City of Hope researchers offer hope for less invasive prostate cancer diagnosis
DUARTE, Calif.—Researchers at City of Hope have published a study validating their use of a nanodevice that can distinguish between prostate cancer and benign enlarged prostate, offering a potential solution to the difficulties usually presented by prostate cancer diagnosis.
When testing patients for prostate cancer, clinicians are looking for prostate specific antigen (PSA), a glycoprotein that is present in small quantities in the serum of men with healthy prostates, but often elevated in the presence of prostate cancer or other prostate disorders. If PSA levels are abnormal, clinicians will check for cancer with an expensive—and sometimes painful—biopsy procedure. If the biopsy shows no cancer, but PSA levels remain high over time, the physician will repeat the biopsy at further expense and more patient discomfort.
What's more, these tests are not precise enough, says Dr. Jennifer Linehan, a urologic oncologist at City of Hope who specializes in robotic surgery, mostly for patients with kidney, bladder and prostate cancer.
"On the research side, I have been focusing on differentiating prostate cancer from benign prostate tissue, as well as differentiating prostate cancer from more aggressive cancers that are going to develop faster, in an effort to achieve better outcomes for patients," says Linehan, a surgical fellow in City of Hope's Division of Urology and Urologic Oncology.
In 2006, the City of Hope team published a report in the journal Nano Letter describing their use of a bacterial enzyme known as methyltransferase to attach as many as three different targeting molecules to a piece of Y-shaped DNA. The researchers engineered the Y-shaped DNA so that it contains a specific nucleic acid, known as 5-fluorocytosine, at the end of each arm. 5-Fluorocytosine tricks the enzyme into forming a chemical bond between the enzyme itself and the DNA molecule. The researchers also created so-called "fusion" proteins between methyltransferase and proteins, such as thioredoxin, that bind to malignant cells. The investigators then tested whether a nanoscale device could target prostate cancer cells expressing the thioredoxin receptor on their surfaces and distinguish among those cells and those not expressing this particular receptor. Fluorescence imaging showed that this nanoscale construct did bind only to those cells expressing the thioredoxin receptor, suggesting to the investigators that their nanoscale device could be useful in histological tumor typing assays.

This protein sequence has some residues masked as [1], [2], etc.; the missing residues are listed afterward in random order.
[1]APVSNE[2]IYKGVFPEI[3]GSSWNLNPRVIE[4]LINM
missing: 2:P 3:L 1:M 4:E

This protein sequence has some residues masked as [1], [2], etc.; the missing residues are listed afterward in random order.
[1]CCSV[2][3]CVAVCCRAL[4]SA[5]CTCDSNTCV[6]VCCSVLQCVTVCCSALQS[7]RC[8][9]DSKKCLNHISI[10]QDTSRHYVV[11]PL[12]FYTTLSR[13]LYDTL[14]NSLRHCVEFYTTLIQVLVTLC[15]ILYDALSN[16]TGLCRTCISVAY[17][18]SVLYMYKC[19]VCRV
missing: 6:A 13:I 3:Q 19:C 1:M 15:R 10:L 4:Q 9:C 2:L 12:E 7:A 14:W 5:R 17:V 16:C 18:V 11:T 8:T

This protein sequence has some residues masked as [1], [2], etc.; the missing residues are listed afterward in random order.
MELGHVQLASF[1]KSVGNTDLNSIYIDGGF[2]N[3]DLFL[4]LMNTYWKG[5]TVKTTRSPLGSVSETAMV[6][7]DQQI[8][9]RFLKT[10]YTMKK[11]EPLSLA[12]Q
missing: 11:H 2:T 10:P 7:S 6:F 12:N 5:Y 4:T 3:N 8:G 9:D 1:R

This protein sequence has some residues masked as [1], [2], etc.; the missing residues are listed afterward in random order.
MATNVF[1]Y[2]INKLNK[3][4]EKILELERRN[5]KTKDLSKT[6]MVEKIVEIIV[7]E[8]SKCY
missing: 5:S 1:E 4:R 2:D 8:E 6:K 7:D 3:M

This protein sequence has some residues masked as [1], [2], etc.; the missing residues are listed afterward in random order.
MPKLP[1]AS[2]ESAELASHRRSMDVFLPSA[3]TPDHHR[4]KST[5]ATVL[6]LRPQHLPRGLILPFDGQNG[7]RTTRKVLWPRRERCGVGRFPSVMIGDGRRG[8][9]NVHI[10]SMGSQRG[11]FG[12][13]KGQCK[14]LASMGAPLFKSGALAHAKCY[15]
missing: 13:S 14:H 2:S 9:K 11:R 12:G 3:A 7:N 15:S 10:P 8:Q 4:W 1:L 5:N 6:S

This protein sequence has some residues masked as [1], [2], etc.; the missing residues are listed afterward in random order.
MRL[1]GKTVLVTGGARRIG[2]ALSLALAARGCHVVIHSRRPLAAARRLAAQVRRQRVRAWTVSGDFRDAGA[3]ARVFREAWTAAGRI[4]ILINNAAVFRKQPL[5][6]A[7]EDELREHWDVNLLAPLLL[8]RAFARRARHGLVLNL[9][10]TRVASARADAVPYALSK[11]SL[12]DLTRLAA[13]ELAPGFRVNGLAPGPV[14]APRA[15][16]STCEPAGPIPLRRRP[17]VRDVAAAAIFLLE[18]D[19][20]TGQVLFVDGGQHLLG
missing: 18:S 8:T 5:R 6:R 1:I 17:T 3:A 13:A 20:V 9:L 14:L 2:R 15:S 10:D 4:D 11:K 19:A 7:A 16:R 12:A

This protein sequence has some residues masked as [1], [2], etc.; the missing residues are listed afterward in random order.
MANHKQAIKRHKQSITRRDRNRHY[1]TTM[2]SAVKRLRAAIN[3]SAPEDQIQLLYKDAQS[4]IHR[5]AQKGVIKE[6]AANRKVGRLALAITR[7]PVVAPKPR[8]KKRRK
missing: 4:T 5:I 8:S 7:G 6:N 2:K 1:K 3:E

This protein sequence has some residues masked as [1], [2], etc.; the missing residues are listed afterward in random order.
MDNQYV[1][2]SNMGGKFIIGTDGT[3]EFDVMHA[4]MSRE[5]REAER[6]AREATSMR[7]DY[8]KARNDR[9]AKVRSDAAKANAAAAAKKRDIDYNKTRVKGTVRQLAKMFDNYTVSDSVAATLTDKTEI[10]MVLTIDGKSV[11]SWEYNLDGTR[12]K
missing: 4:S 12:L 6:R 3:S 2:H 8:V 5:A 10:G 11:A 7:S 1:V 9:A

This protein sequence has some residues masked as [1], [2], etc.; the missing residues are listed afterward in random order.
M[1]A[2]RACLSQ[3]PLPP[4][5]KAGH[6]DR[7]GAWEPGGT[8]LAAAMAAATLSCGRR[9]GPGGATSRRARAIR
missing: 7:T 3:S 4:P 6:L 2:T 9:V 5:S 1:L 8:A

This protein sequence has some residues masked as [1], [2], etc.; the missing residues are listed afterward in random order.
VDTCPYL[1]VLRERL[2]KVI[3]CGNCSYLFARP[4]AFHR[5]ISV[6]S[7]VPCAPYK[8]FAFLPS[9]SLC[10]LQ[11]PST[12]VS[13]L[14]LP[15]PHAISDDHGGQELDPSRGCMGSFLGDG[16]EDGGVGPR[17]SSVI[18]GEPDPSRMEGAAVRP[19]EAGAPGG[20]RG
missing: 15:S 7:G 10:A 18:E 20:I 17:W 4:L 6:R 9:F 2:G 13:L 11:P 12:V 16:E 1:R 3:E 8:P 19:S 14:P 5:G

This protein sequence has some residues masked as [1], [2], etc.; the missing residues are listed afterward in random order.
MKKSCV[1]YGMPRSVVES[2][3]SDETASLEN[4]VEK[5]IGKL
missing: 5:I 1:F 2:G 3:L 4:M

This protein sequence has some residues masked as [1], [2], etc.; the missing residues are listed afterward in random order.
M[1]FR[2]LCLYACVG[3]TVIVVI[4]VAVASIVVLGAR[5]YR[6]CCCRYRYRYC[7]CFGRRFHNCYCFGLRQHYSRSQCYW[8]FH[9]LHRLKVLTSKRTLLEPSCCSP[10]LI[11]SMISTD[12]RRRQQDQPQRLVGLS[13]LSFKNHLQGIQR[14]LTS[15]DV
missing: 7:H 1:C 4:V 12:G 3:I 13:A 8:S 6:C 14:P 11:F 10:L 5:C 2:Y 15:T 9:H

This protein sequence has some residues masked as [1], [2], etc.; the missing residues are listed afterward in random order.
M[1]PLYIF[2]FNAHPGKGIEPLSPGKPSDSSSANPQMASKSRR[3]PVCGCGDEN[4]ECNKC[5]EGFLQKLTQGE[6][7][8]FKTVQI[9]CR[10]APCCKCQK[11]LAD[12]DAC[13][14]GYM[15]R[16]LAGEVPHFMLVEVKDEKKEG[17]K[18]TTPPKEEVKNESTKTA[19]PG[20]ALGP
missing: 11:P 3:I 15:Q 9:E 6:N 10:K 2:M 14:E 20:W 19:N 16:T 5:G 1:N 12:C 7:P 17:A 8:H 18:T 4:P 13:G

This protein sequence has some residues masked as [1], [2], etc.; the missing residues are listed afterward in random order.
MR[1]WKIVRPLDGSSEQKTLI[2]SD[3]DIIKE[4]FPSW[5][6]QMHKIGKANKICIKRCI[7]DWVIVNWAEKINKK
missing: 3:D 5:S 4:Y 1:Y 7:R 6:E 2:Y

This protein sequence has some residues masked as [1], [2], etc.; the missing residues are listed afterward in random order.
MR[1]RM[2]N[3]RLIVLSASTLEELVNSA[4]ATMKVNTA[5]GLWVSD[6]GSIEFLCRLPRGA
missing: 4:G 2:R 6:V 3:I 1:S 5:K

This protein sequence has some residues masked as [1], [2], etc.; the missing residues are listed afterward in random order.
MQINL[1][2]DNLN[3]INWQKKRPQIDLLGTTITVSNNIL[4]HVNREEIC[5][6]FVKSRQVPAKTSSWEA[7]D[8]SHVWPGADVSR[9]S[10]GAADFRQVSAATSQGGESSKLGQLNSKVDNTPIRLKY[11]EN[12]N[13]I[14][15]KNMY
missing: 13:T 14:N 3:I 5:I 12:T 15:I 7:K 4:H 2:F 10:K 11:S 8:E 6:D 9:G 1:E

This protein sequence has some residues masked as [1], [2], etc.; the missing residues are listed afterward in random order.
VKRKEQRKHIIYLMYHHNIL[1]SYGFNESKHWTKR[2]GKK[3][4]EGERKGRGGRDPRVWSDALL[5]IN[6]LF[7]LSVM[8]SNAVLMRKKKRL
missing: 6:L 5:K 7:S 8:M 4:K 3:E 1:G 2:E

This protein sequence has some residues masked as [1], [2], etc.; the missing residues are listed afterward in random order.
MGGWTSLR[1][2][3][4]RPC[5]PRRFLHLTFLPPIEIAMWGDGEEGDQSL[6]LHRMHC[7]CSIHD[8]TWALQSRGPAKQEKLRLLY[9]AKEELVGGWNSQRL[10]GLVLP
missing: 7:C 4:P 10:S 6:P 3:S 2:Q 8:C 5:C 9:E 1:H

Following up on these findings, Linehan and her colleagues presented data at the American Urological Association's 2012 Annual Meeting in Atlanta comparing how the nanodevice binds to stromal tissue found in prostate cancers and tissue from benign prostatic hyperplasia. Using this nanodevice to test the stroma in a biopsy sample could make the first biopsy all that is necessary, according to the researchers.
The study's sample size was relatively small, notes Linehan, but the results of this study are mighty. The research team collected frozen tissue samples of prostates that were surgically removed from 45 patients, 18 of which contained prostate cancer and 17 of which contained benign prostatic hyperplasia. The samples were incubated with varying concentrations of the nanodevice, and then the intensity of their glow was measured.
"We had a small study sample and couldn't use all of the specimens, but as far as how the device works, we established that very well," says Linehan.
City of Hope's report has commercial opportunities beyond prostate cancer, Linehan notes. The methods the researchers developed can be tailored to attach a different molecule to each arm of the Y-shaped DNA molecule. In addition, because the scaffold designed by the researchers is readily absorbed into cells, it can be used to deliver chemotherapeutic or other therapeutic agents, Linehan suggests.